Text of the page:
Successful test flight brings Lilium electric air taxis closer to reality

Successful test flight brings Lilium electric air taxis closer to reality

The sci-fi dream of climbing into a flying pod and commuting high above the gridlock has moved a step closer following the successful maiden flight of what could be the vehicle of the future, CNN reports.

The prototype two-seater Lilium Jet, a compact and lightweight electric plane capable of vertical take off and landing, completed an unmanned test earlier this month.

That's given its German creators the green light to forge ahead with plans for a five-seat production model designed for air taxi and ride-sharing services -- or what sounds like an uber Uber."Seeing the Lilium Jet take to the sky and performing sophisticated maneuvers with apparent ease is testament to the skill and perseverance of our amazing team," co-founder and chief exec Daniel Wiegand says in a release.

<strong>Everyday aircraft: </strong>Co-owner Daniel Wiegand says, "Our goal is to develop an aircraft for use in everyday life. We are going for a plane that does not need the complex and expensive infrastructure of an airport."

"We have solved some of the toughest engineering challenges in aviation to get to this point."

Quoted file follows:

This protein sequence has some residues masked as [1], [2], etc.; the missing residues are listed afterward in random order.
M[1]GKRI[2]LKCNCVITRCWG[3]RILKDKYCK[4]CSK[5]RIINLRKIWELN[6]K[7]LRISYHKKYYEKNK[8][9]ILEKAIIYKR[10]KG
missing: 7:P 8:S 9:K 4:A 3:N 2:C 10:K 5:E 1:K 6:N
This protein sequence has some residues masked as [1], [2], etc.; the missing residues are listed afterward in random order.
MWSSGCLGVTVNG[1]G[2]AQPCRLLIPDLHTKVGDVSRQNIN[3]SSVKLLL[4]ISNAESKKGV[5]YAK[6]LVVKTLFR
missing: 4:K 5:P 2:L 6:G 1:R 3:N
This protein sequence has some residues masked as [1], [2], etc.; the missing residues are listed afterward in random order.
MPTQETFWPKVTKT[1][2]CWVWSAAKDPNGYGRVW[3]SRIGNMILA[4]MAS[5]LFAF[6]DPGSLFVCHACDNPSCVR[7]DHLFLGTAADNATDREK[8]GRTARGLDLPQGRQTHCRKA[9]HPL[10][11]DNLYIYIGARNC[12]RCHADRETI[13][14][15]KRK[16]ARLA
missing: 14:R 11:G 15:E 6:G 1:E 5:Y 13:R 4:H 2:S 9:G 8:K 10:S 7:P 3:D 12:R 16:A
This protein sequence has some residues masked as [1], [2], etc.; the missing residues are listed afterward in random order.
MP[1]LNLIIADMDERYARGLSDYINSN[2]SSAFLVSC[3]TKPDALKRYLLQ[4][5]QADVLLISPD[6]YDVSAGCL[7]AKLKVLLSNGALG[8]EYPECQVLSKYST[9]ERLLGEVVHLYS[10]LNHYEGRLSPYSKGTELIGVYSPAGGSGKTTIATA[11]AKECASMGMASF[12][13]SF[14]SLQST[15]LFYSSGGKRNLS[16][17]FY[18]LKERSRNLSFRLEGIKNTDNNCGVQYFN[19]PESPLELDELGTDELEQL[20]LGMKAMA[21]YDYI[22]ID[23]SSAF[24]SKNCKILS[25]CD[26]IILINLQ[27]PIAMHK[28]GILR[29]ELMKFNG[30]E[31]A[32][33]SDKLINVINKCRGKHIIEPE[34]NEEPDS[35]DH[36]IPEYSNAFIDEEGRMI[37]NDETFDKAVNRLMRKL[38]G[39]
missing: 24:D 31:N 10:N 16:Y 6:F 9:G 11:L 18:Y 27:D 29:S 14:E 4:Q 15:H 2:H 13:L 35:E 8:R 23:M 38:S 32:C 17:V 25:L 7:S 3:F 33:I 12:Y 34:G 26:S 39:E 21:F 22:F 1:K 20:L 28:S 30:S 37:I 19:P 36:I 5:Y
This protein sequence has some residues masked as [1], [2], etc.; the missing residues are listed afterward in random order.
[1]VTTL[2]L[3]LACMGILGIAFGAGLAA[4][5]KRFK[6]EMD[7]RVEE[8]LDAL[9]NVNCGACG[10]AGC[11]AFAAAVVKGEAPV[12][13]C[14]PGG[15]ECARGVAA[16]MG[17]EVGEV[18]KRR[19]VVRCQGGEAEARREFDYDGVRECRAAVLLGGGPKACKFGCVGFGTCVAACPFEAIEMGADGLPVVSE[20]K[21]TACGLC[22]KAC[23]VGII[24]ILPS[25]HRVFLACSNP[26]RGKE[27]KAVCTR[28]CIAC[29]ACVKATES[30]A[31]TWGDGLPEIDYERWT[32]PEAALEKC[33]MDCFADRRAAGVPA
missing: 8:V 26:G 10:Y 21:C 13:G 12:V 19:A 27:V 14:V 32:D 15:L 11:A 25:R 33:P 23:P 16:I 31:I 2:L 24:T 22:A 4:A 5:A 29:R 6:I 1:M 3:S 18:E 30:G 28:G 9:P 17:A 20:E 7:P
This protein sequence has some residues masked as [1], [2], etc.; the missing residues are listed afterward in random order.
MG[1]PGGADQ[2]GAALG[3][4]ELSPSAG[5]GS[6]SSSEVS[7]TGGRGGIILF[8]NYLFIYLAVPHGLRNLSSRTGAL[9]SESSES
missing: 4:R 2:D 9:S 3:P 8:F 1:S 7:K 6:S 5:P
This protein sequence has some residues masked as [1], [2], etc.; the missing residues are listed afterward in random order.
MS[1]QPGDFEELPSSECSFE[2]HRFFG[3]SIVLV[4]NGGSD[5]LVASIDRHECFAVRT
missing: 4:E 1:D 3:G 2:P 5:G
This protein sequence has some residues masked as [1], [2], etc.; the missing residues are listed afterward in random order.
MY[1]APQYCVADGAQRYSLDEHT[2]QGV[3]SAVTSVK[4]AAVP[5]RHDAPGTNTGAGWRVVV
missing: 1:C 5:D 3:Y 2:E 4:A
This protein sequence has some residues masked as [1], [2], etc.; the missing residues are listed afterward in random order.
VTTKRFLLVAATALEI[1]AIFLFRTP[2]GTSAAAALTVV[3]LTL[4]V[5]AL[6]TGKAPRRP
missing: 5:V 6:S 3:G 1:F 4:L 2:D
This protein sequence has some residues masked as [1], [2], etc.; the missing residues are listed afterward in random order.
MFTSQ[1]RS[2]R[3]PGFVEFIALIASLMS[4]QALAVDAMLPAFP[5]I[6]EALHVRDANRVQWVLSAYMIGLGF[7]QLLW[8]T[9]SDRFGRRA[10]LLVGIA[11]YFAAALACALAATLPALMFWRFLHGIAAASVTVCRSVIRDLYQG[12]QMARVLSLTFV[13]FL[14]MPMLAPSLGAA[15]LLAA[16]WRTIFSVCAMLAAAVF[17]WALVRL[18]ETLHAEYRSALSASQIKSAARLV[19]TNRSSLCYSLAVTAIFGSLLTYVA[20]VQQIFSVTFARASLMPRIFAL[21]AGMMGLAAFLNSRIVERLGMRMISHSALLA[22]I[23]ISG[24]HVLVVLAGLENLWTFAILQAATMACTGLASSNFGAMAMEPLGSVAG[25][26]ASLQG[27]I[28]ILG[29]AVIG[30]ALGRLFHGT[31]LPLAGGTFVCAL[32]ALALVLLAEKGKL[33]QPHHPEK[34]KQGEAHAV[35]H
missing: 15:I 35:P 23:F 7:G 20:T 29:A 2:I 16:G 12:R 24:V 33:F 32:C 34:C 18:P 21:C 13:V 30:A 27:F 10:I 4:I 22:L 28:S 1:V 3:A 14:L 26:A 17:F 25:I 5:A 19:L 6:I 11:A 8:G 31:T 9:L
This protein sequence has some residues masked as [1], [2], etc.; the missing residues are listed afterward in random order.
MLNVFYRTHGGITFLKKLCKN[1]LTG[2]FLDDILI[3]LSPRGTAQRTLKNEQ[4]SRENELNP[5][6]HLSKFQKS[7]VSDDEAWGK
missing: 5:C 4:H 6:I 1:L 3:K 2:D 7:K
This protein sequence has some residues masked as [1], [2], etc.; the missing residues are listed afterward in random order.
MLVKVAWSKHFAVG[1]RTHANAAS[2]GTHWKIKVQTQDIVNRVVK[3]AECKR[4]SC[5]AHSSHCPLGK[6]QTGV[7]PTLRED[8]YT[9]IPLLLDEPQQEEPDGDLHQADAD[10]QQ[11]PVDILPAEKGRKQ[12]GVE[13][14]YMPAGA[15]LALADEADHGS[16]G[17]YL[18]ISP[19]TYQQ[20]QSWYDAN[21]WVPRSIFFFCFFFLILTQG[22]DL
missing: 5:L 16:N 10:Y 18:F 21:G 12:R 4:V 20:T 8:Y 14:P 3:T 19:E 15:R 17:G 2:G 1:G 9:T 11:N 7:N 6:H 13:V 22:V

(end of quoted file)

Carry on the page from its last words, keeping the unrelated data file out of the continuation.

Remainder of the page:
The egg-shaped aircraft, which can be powered from a wall socket and could even take off from the garden, can ascend and descend vertically, like a helicopter.

Its 36 jet engines then tilt on moveable flaps from vertical to horizontal to provide forward thrust, with wings providing lift as in a normal airplane.

The Lilium Jet, which creates no harmful emissions and is quieter than conventional aircraft, is estimated to have a range of about 300 kilometers and a maximum cruising speed of 300 kilometers per hour.

For maximum safety, each of the engines is individually shielded, so failure in one can't affect the others.
Sophisticated sensors prevent the pilot from performing maneuvers beyond the jet's predetermined safe flight parameters.